On the Road in Russia: Kizner Visit
Green Cross/Global Green's Security and Sustainability team visited the Udmurt Republic, or Udmurtia, a Federal Republic of Russia located in the western part of the Middle Urals, December 7-9, 2011. Paul Walker, Vladimir Leonov, and I all flew from Moscow to Izhevsk, Udmurtia's capital, for a three-day visit. The first day was taken up by a visit to Kizner, where we arrived after four hours driving through a blinding snow storm. Kizner is the site of a major Chemical Weapons Destruction (CWD) facility, which is still under construction. The second day, we visited the Green Cross office, the CWD laboratory, and other sites in Izhevsk, finishing with a local Udmurtian vaudeville show.
The Kizner chemical weapons stockpile is one of seven declared by Russia under auspices of the international Chemical Weapons Convention requiring complete, safe, and verified elimination. Russia declared 40,000 metric tons of chemical agents in 1997 and has destroyed about 56% of this -- about 22,400 metric tons -- since 2002. Kizner holds 5,745 metric tons of nerve and blister agents, and is one of the sites at which the Security and Sustainability Program has managed a local outreach office for the last several years.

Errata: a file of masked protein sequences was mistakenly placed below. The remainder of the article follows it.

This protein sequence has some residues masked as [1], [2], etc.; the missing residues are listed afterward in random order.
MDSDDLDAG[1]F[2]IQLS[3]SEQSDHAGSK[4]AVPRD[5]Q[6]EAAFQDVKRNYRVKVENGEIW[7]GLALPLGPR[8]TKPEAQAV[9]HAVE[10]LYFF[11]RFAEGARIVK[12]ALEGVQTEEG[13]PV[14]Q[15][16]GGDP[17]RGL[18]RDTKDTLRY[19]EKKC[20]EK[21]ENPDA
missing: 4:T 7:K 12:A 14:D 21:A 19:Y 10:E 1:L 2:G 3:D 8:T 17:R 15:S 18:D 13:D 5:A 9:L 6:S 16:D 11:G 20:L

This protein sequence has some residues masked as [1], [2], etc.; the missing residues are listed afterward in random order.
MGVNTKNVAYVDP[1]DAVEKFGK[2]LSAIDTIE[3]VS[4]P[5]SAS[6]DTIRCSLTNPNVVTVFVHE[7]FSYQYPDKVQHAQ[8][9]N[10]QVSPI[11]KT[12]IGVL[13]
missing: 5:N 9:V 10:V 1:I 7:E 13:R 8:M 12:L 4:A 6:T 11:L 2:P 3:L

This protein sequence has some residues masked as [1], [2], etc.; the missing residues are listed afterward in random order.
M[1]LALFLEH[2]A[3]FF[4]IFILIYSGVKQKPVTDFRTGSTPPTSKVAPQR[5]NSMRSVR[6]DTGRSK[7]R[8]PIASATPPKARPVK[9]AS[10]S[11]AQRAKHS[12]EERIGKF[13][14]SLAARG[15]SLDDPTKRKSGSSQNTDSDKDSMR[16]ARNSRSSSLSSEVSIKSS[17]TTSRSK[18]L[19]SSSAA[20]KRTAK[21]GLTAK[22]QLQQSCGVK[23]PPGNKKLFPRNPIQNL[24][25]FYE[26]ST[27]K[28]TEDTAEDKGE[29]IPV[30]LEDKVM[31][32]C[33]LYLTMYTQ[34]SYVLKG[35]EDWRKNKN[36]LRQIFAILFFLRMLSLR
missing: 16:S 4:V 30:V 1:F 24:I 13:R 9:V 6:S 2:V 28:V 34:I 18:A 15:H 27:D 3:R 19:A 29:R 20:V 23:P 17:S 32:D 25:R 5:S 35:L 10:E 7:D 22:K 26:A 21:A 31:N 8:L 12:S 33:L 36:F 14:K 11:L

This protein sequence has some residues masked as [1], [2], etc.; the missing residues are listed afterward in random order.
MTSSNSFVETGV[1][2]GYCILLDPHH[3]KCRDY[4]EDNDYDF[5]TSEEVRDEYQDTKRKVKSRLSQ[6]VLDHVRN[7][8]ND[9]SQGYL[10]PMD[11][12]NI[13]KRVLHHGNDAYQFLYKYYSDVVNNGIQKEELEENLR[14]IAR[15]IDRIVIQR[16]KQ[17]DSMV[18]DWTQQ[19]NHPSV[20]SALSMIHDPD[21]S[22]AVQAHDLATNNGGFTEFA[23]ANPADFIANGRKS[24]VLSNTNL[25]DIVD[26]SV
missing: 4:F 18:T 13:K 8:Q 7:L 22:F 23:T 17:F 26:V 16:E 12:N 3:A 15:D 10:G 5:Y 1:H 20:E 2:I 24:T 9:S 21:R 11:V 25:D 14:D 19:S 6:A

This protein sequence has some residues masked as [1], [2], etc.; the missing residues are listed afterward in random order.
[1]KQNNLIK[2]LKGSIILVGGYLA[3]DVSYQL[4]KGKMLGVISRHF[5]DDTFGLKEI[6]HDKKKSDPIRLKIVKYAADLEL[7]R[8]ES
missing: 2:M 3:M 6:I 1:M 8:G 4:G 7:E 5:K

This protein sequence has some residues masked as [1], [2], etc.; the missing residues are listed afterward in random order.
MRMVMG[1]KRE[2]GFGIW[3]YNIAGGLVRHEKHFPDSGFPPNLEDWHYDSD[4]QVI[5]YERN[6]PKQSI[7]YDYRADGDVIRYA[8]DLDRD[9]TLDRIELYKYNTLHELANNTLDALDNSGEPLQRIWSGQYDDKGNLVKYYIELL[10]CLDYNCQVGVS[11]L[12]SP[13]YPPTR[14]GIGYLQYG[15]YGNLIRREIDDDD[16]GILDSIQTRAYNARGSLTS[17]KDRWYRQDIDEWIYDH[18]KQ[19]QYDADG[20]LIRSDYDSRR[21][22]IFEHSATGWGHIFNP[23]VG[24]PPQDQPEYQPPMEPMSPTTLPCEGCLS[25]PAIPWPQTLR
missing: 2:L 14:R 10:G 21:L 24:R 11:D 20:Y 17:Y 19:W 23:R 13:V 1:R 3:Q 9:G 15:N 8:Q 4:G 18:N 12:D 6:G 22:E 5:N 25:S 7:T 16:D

All the local and regional officials stated that the Kizner CWD facility would not open until mid-2013, at the earliest, although some speculated that it could be earlier in 2013 with more funding. Some officials simply shrugged their shoulders, saying that a longer schedule would be fine in terms of local funding and jobs -- "the longer, the better." All the officials and colleagues were very pleased that Green Cross/Global Green would continue with support for 2012 of the Public Outreach and Information Office (POIO) in Izhevsk. Russia has stated that the facility would operate through 2015, but some observers believe its schedule will slip beyond that year.
The Green Cross/Global Green delegation was shown the newly renovated school and the new medical clinic, both of which looked excellent from the outside, in Kizner. We also visited the regional environmental laboratory in Izhevsk, managed by German Frizorger, and were given a full tour. This was the first time, reportedly, that foreigners were provided access to the laboratory, the Udmurt Republic State Environmental Control and Monitoring Regional Center (SECMRC). We will all celebrate when both Russia, with almost 18,000 metric tons of chemical agents remaining, and the U.S., with more than 2,800 metric tons remaining, complete their stockpile destruction programs in the coming decade.